The 500e shares the go-kart handling in other 500s and its 110-horsepower electric motor gives it surprisingly good acceleration. We review it separately.
2019 FIAT 500
Comfort & Quality
Though it has four seats, the 2019 Fiat 500 is best suited for two adults and no more.
Subcompact cars generally struggle in comfort and quality, but the 2019 Fiat 500 is somehow even worse off. We give it 1 out of 10 for its comfort and quality. (Read more about how we rate cars.)
With a puny 9.5 cubic feet of cargo space (5.4 in convertibles), the 500 is no stuff-hauler, but if you treat the rear seats as a cargo shelf or folded flat for more room, things improve significantly.
Those rear seats are practically useless for adults anyways, with only 31.7 inches of legroom. Up front, two adults will fit, but due to its narrow footprint, shoulder room in the 2019 500 can be tight, and the driver’s right foot has to snake around the center stack to reach the gas. The seats are upright and have thin cushioning, and though the interior looks fantastic, fit and finish is questionable upon closer inspection.
Around town the 500 is adequately comfortable, but on longer journeys it’s a noisy, shaky affair. The exhaust note of the Abarth is so fun that we don’t mind a bit extra noise though.
2019 FIAT 500
The Fiat 500 is light on safety tech and what few crash tests have been performed aren’t great.
Neither federal government nor independent testers have rated the 2019 Fiat 500 for crash tests yet, but the model has never earned more than four stars overall. We’re not optimistic for this year. With no active safety technologies available either, the 500 is unlikely to score well, but we’ll have to hold off on assigning a score until either the NHTSA or the IIHS gets their hands on one. (Read more about how we rate cars.)
The 500’s last round of safety scores weren’t good. The NHTSA assigned it a four-star frontal crash test rating last year but didn’t perform side-impact testing. The IIHS last rated the 2017 500, when the little Italian received a “Poor” designation in the small-overlap test.
No active safety technology is available on the 500, and as the average vehicle on American roads gets bigger every year, this is unsettling. These factors combined make the 500 difficult to recommend for teenagers or other new drivers despite its fun factor.
2019 FIAT 500
The 2019 Fiat 500 is reasonably-equipped for a subcompact car, but the lack of a few desirable features is glaring.
The 2019 Fiat 500 comes with more standard features than ever to go along with its improved powertrain, but still lacks some desirable features that are near musts for the target market. We give it 5 out of 10 with a wide range of trim choices overcoming its lack of certain features we think most buyers want. . (Read more about how we rate cars.)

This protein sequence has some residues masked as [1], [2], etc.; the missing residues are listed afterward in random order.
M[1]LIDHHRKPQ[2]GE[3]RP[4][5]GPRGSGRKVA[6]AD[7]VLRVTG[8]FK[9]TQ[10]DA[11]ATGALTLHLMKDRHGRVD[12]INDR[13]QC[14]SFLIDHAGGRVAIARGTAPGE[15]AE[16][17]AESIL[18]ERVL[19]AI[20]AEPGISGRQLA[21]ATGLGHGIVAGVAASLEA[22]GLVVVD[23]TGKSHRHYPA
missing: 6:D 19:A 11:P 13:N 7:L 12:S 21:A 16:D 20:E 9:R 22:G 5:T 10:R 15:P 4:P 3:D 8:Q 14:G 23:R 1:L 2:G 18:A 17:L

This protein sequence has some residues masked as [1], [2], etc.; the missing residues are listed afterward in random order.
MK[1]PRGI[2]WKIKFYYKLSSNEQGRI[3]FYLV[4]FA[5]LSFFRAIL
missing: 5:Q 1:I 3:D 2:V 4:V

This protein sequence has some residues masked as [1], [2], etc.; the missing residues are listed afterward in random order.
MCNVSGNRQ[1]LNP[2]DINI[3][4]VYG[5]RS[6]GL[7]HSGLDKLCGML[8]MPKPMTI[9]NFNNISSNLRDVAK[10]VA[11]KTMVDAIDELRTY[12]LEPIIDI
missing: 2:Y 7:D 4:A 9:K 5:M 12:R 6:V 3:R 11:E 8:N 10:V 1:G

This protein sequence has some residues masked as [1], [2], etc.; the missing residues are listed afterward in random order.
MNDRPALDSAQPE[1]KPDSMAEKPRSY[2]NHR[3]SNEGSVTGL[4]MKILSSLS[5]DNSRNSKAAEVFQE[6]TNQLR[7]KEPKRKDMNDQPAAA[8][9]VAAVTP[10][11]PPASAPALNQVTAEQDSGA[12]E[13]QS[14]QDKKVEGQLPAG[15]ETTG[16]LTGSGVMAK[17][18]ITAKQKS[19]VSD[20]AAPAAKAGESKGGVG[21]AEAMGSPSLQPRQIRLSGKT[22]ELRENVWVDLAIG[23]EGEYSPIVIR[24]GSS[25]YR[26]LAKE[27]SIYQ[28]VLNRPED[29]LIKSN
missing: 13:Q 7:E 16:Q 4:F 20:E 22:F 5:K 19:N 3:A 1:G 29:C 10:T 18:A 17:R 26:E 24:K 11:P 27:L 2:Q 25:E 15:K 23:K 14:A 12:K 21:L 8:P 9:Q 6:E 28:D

Available in Pop, Lounge, and Abarth trims as well as the retro-tastic 1957 Edition, the 500 comes in hardtop or “Cabrio” across the range. Base models get 16-inch alloy wheels, sport suspension and brakes as standard, as well as fog lamps and turbo badges.
The cloth and leatherette interior is chic-looking and the body color dashboard piece provides a refreshing pop of color. A basic 5.0-inch touchscreen infotainment screen sits front and center. Unfortunately, this screen doesn’t include Apple CarPlay or Android Auto capability, making the 500 one of the short list of cars that doesn’t at least offer the technology as an option.
However, there are 11 exterior colors available, and the Abarth model comes with red and black interior trim to match its flared, exaggerated exterior, and there are a wide range of of visual options including black-trimmed headlights. The 500 doesn’t offer anything in the way of advanced safety technology, though.
2019 FIAT 500
For such a small car, the 2019 Fiat 500 is not as fuel-efficient as it should be.
The Fiat 500's fuel economy is unchanged from last year, yielding a score of 5 out of 10. (Read more about how we rate cars.)
The now-standard turbo engine adds much-needed power but doesn’t deliver on mileage as well as a small car should. The base 5-speed manual 500 achieves 28 mpg city, 33 highway, and 30 combined, while the automatic is slightly worse at 24/32/27 mpg.
Opting for the Abarth comes with no penalty for fuel economy despite the power increase. It achieves the same numbers with both transmissions respectively.
Disappointingly, the Fiat 500 requires premium fuel thanks to its turbocharged engine.
The 500e boasts a 112 MPGe combined figure but just an 84-mile range according to the EPA. We review it separately.